For most of us our tennis careers begin in the school playground armed with a sponge ball in one hand and a plastic racket in the other. As we get a little older we upgrade to the proper equipment and hone our skills during the summer holidays on a make-shift centre court on our neighbour’s driveway. A few years (and a few hundred lost tennis balls) later we’re old enough to head over to the local courts.
Many people successfully keep tennis going during their teens, even perhaps into university and beyond. But for most of us tennis somehow gets lost in the work-life balance mix of adult life.
Although Andy Murray is doing very well at vicariously living out our tennis dreams, it’s never too late to get back on the court and do it yourself!
We spoke to tennis instructor Ross Askell to find out his top tips for getting back into tennis, whether it’s been a year or a decade!
How to get (re) started?
There are many ways to get back onto the court. Your route back in may depend on your playing ability, but there is something for everyone out there.
Most clubs/courts have coaches, who offer individual or group coaching. That can be a great way of getting back into the game (and hopefully with fewer bad habits).
If that doesn’t appeal and you just want to start playing without coaching, most clubs/courts offer drop in social tennis where you will play for 2 hours (4x30mins), usually doubles.
An average playing standard is required for this and you definitely need to be able to serve (otherwise people tend to get a little annoyed – I’ve seen it happen).
Get started by calling the reception of your chosen club and ask for advice. They are normally very helpful, but if they are not do not let that put you off!!
What kit do I need?
- Comfy trainers. Preferably tennis ones, but that doesn’t really matter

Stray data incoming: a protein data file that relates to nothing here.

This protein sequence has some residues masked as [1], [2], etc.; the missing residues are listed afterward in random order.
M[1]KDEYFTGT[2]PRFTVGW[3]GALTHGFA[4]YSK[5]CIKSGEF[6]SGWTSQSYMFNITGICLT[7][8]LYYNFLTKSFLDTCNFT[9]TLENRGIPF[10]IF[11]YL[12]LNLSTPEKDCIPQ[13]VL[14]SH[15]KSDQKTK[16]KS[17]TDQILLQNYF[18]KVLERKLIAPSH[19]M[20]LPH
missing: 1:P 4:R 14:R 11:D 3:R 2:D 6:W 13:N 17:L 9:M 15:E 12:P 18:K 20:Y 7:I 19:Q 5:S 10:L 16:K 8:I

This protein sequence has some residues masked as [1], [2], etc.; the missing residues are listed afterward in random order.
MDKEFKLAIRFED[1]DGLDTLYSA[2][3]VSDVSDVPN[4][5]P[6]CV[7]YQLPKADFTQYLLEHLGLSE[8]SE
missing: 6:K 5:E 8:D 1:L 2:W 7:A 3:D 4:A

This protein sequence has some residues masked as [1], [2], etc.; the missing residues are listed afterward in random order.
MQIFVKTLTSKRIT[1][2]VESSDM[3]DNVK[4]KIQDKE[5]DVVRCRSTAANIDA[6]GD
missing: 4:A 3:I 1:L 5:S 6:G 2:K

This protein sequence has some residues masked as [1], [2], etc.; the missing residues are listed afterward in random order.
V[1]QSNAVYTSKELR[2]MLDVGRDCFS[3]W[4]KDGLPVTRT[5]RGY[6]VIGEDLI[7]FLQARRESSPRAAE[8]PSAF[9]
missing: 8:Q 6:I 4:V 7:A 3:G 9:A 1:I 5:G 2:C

- Sports kit
- Tennis racquet. Again if you don’t have one you can usually borrow one!
- Water! Really important! Just because its cold it doesn’t mean you can’t dehydrate!
I feel really self conscious and get frustrated with my ability etc. What should I do?
I see many clients that get stressed and frustrated with their game after returning from some time out. This is really counter productive as it usually makes the body go ridged and therefore reduces the fluidity of your strokes.
It’s natural that in the first few weeks back you’re going to be a little bit ‘rusty,’ stick with it! But most importantly enjoy the journey of reconnecting with a game from your childhood. The more time you put in on court the quicker you will be back to your best!
Are there any exercises I can do off the court to help build my strength/help me prepare etc?
If you perhaps a little unfit and don’t want to launch straight back into the game, gentle jogging combined with interval sprinting will get you tennis fit so you don’t feel so sluggish on the court.
Diet is also really important, and its important to equip your body with the right nutrients to re-supply the energy that you will expend while playing.
In all my sessions I make sure everyone warms up and stretches before starting. There is nothing worse than pulling a muscle when it could have been avoided. Concentrate on the muscles that are most commonly used in playing and you won’t have any issues.
Motivated to dust off your old racquet and get back on the court? You can book a lesson with Ross here.